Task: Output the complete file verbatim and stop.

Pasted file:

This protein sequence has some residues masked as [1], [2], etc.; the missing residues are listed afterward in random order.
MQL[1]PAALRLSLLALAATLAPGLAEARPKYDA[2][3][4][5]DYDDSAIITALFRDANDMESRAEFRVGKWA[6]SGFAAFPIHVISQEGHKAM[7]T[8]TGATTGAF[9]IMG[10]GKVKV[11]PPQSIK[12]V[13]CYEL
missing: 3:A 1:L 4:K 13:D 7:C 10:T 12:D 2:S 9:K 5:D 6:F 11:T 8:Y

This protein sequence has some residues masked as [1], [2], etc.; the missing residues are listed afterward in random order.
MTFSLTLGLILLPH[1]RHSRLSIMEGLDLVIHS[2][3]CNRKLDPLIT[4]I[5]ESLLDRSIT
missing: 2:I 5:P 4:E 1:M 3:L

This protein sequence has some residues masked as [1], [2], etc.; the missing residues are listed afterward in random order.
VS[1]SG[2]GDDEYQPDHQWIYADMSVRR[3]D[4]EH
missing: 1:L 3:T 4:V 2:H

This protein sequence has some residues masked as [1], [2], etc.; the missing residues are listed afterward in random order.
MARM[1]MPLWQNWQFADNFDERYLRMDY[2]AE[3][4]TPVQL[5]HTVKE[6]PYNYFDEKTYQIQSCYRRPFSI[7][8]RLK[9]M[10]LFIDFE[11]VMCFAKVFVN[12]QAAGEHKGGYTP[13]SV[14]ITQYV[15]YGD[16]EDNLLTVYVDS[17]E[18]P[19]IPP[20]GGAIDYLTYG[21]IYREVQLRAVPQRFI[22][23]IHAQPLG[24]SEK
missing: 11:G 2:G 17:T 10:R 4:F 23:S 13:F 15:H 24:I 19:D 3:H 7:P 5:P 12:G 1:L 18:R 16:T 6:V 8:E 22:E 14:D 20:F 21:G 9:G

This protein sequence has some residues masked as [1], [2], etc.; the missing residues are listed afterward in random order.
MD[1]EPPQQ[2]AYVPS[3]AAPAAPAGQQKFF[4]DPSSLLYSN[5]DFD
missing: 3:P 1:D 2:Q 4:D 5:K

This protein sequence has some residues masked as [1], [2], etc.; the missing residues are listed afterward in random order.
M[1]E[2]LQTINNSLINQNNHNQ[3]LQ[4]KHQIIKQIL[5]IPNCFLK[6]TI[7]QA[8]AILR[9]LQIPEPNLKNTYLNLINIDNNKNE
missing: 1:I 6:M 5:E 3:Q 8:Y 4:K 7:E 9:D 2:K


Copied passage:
This protein sequence has some residues masked as [1], [2], etc.; the missing residues are listed afterward in random order.
MQL[1]PAALRLSLLALAATLAPGLAEARPKYDA[2][3][4][5]DYDDSAIITALFRDANDMESRAEFRVGKWA[6]SGFAAFPIHVISQEGHKAM[7]T[8]TGATTGAF[9]IMG[10]GKVKV[11]PPQSIK[12]V[13]CYEL
missing: 3:A 1:L 4:K 13:D 7:C 10:T 12:D 2:S 9:K 5:D 6:F 11:T 8:Y

This protein sequence has some residues masked as [1], [2], etc.; the missing residues are listed afterward in random order.
MTFSLTLGLILLPH[1]RHSRLSIMEGLDLVIHS[2][3]CNRKLDPLIT[4]I[5]ESLLDRSIT
missing: 2:I 5:P 4:E 1:M 3:L

This protein sequence has some residues masked as [1], [2], etc.; the missing residues are listed afterward in random order.
VS[1]SG[2]GDDEYQPDHQWIYADMSVRR[3]D[4]EH
missing: 1:L 3:T 4:V 2:H

This protein sequence has some residues masked as [1], [2], etc.; the missing residues are listed afterward in random order.
MARM[1]MPLWQNWQFADNFDERYLRMDY[2]AE[3][4]TPVQL[5]HTVKE[6]PYNYFDEKTYQIQSCYRRPFSI[7][8]RLK[9]M[10]LFIDFE[11]VMCFAKVFVN[12]QAAGEHKGGYTP[13]SV[14]ITQYV[15]YGD[16]EDNLLTVYVDS[17]E[18]P[19]IPP[20]GGAIDYLTYG[21]IYREVQLRAVPQRFI[22][23]IHAQPLG[24]SEK
missing: 11:G 2:G 17:T 10:R 4:F 23:S 13:F 15:H 24:I 19:D 3:H 7:P 5:P 12:G 1:L 18:R 16:T 6:V 8:E 22:E 14:D 20:F 21:G 9:G

This protein sequence has some residues masked as [1], [2], etc.; the missing residues are listed afterward in random order.
MD[1]EPPQQ[2]AYVPS[3]AAPAAPAGQQKFF[4]DPSSLLYSN[5]DFD
missing: 3:P 1:D 2:Q 4:D 5:K

This protein sequence has some residues masked as [1], [2], etc.; the missing residues are listed afterward in random order.
M[1]E[2]LQTINNSLINQNNHNQ[3]LQ[4]KHQIIKQIL[5]IPNCFLK[6]TI[7]QA[8]AILR[9]LQIPEPNLKNTYLNLINIDNNKNE
missing: 1:I 6:M 5:E 3:Q 8:Y 4:K 7:E 9:D 2:K